For the second time in little more than a week, Washington state becomes the front line in the battle for the endangered middle class and the nation’s growing income gap, this time pivoting from a minimum wage victory to the issue of corporate welfare.
This past Saturday, the Washington state legislature overwhelmingly passed a measure granting the venerable Boeing Company nearly $9 billion in tax breaks , the largest state tax subsidy in history — extending itself past 2024 through 2040. It was signed into law on Tuesday by Democratic Governor Jay Inslee, who maintains a longstanding Washington state tradition of caving to Boeing demands. Typically, these demands are framed as a means of avoiding job losses to competitors. That part is always key to “negotiations”. In this instance, they are promising to secure the manufacture of the 777X jet in one of their Seattle-area plants. That is not enough though, as the ransom note further demands a lock on labor costs, a 1% pay raise every other year, and their workforce giving up its pensions in favor of far riskier 401(k) plans.
Boeing’s manufacturing force is represented by the Machinists Union, whose contract was rejected by a vote on Wednesday. A spokesman for the union called Boeing’s extortion deal “a piece of crap”. In short, if Boeing is going to be given yet another sweet tax deal in order to “create jobs” in Washington, asking the workers to give up their wage and retirement security goes too far.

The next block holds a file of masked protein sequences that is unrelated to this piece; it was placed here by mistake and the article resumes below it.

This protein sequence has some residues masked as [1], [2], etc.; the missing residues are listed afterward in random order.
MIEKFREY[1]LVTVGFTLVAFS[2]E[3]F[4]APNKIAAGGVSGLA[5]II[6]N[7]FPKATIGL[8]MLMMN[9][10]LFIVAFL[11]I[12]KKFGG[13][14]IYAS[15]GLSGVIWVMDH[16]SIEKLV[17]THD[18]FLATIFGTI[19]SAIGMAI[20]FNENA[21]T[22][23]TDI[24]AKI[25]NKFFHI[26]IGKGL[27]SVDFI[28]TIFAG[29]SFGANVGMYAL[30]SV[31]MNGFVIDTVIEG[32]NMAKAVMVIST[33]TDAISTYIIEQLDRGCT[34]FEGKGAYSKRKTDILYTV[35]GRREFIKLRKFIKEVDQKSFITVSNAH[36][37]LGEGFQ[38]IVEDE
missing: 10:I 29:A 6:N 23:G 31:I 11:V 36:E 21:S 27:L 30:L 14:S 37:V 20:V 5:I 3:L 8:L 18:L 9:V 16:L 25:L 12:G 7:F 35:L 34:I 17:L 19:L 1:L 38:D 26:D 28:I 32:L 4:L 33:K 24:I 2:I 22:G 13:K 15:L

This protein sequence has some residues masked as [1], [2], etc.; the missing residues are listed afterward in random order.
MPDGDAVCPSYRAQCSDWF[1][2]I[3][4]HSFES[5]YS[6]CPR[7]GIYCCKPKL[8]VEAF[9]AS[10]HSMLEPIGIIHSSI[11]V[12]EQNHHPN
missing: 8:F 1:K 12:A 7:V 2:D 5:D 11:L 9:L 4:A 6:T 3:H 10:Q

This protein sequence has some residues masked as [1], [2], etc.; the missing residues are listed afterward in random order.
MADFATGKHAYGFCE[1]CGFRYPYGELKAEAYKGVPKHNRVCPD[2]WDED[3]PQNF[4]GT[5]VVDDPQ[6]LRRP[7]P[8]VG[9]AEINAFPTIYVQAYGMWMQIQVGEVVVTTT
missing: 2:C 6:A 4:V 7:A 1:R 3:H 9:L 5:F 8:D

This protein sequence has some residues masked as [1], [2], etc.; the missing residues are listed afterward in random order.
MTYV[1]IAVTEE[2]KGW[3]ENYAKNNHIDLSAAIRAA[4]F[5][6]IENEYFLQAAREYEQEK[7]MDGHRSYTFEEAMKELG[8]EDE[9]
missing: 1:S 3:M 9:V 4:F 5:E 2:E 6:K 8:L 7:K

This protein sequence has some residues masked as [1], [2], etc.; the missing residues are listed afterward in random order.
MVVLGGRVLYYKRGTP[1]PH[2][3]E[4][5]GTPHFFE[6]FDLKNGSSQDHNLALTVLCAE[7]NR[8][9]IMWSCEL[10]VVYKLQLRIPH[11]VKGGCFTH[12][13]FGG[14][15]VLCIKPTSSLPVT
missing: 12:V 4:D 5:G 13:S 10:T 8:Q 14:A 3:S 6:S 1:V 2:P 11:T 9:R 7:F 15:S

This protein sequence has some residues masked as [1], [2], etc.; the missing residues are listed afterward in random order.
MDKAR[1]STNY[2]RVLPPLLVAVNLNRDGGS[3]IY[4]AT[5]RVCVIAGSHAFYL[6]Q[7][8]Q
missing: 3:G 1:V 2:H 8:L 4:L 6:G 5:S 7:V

The company’s muscle flexing is often justified because the Boeing Company is Washington’s largest employer, and for many years, its boom-and-bust cycle of manufacturing has carried the state’s fortunes with it. When Boeing would ask for a favor, the state legislature would often give — again and again. Bi-partisan collusion with Boeing demands came easily. Republicans never met a tax break they did not like, and Democrats could claim they were saving jobs for their labor constituency. Win-win, right? Boeing has a sugar daddy status in Washington state, and few question it no matter their politics. They have long enjoyed sales tax breaks and other exemptions granted to no other business in the state.
This special status means Boeing was Too Big To Fail before such a phrase was in the lexicon. The faintest threat of losing business to competitors, at home and abroad, was usually enough leverage. This was especially true before Microsoft and the dotcom boom diversified the state labor force in the 1990’s. When the dotcom bubble popped, Boeing remained number one through it all. Being on top meant more leverage for blackmail. In 2001, citing an unfriendly business climate, they moved their headquarters to Chicago, Illinois, even as their plants remained open in Washington. From 2003-2012, they paid a net of no corporate income taxes in each state they have a presence. During this same stretch, Boeing earned $35 billion in profits and received $1.8 million in federal tax rebates, in addition to their negative tax liability in “unfriendly” Washington.
If Boeing’s proposal to lock wages, sell out pensions, and secure unjustifiable tax breaks is not egregious enough, there is the unsurprising fact that Boeing’s CEO Jim McNerney heads the Business Roundtable — lobbyists who seek to increase the Social Security eligibility age to 70 and reduce payouts via adjustments of the inflation index. All this while Boeing enjoys record profits and stock prices. Protests that labor costs are too high and more tax breaks are needed do not have traction in light of these facts.
The union, embracing their traditional role as a protector of the middle class, has decided this long unassailable arrangement between Boeing and Washington state not only needs questioning, it needs confrontation. If representatives in the state and federal governments cannot be trusted to advocate for a livable minimum wage, protect our Social Security, and regulate commerce with fairness, then labor must assert itself by fighting to preserve their benefits, maintain a living wage, and demand that our tax dollars not subsidize corporate largesse at the expense of the middle class.